SECRET FARMHOUSES AND TALCUM POWDER: THIS IS HOW DEALERS ARE SMUGGLING HEROIN INTO INDIA
On 7 July, a report from Vice said that heroin is the most trafficked substance in India, and is also the most commonly used opioid. Heroin is usually smuggled into India from Afghanistan or Africa through sea routes in Mumbai and Gujarat, or across borders in Rajasthan and Punjab.
UPDATED CENTRAL BANK OF IRELAND AML/CFT GUIDELINES FOR 2021
On 6 July, an article from Grant Thornton said that in June the Central Bank of Ireland (‘CBI’) issued an updated revision of their guidelines on AML/CFT for the financial sector. The revised guidelines take into account the recently enacted 5th EU Money Laundering Directive, the CBI’s regulatory expectations as set out in previous AML/CFT bulletins as well as the updated European Banking Authority AML/CFT Risk Factor guidelines which were issued in Q1 2021. Some of the key changes which have come out of the revised guidelines are explained in the article.
AUSTRALIA: LOAN FRAUD IS GREATEST AML/CTF RISK TO NON-BANKS
On 7 July, The Adviser reported that loan application and identity fraud are the main threats to non-banks, the government agency AUSTRAC has concluded, noting the sector’s reliance on third-party players. The conclusion is made in a new report which assesses the non-bank lending and financing sector’s risk.
NICARAGUA OPPOSITION ARRESTS CLIMB TO 26
On 7 July, EurActiv reported that Nicaragua has arrested a sixth presidential contender and 4 other opposition figures, bringing to 26 the number of people rounded up by long-term leader Daniel Ortega’s forces ahead of November elections.
EU DELETES STATE CONTRACTING WATER AND SEWAGE PROJECTS COMPANY FROM IRAQ SANCTIONS LISTS
An EU Regulation has finally removed the STATE CONTRACTING WATER AND SEWAGE PROJECTS COMPANY from the EU sanctions lists.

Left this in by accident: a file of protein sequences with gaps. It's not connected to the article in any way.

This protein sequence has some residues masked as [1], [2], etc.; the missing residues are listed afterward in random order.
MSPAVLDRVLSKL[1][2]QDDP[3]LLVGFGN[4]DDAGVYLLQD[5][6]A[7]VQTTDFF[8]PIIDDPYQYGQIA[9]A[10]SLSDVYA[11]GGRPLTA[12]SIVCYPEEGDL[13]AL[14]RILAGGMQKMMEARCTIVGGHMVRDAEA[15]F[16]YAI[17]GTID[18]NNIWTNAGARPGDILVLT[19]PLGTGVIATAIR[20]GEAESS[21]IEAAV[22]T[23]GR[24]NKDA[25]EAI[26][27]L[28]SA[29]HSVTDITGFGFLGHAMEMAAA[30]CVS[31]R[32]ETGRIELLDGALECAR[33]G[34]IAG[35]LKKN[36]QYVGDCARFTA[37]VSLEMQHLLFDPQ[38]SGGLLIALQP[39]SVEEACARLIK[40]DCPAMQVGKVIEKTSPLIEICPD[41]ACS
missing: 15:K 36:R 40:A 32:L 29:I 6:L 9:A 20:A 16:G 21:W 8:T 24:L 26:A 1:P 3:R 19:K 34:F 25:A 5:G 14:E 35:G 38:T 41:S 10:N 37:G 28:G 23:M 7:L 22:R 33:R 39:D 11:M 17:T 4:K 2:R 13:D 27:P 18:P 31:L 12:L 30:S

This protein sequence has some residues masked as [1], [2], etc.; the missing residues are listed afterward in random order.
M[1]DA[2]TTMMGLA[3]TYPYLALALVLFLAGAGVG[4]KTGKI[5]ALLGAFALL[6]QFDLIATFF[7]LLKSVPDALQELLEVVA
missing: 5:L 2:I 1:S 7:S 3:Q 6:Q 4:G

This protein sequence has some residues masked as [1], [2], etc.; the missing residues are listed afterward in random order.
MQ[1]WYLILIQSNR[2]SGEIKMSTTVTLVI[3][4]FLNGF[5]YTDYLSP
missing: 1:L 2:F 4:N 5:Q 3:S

€14.2 MILLION SEIZED FROM CROSS-BORDER VAT FRAUDSTERS IN HUNGARY
A news release from Europol on 7 July advised that the Hungarian National Tax and Customs Administration (NTCA), supported by Europol, had dismantled an organised crime group involved in cross-border VAT MTIC (missing trader intra-community) fraud and carousel fraud.
MODERN SLAVERY TRAINING: UK RESOURCE PAGE
On 7 July, the Home Office published updated information on training and awareness-raising resources available to public sector organisations to help their staff understand modern slavery and learn to spot the signs.
UK: ROYAL COMMISSION ON CRIMINAL JUSTICE GOING AHEAD
On 7 July, the Law Society Gazette reported that the UK Government has confirmed that it still intends to hold the Royal Commission announced in the Queen’s Speech of December 2019 to review and improve efficiency in the criminal justice system. The commission may not report until 2023.
MAKING THE UK ECONOMIC CRIME PLAN MATTER IN THE REAL WORLD
On 7 July, an article from RUSI says that, despite welcome steps forward in policy implementation, progress on the operational aspects of the UK’s flagship Economic Crime Plan is lagging. In 2019, the UK government launched its first ever Economic Crime Plan, covering the 2019–2022 period. It says that,2 years into the 3-year plan, and with the government itself having issued its progress report, it is perhaps a good time to reflect on whether the high-minded promises of 2019 are having real-world impact in 2021.
WORLD DRUG REPORT 2021
On 24 June, the UN Office on Drugs and Crime which provides an in-depth analysis of the global drug markets and paints a comprehensive picture of the measurable effects and potential impact of the COVID-19 crisis on the world drug problem. It says that around 275 million people used drugs worldwide in the last year, while over 36 million people suffered from drug use disorders.
CPS SIGNALS TOUGHER APPROACH TO UK REGULATED SECTOR ENFORCEMENT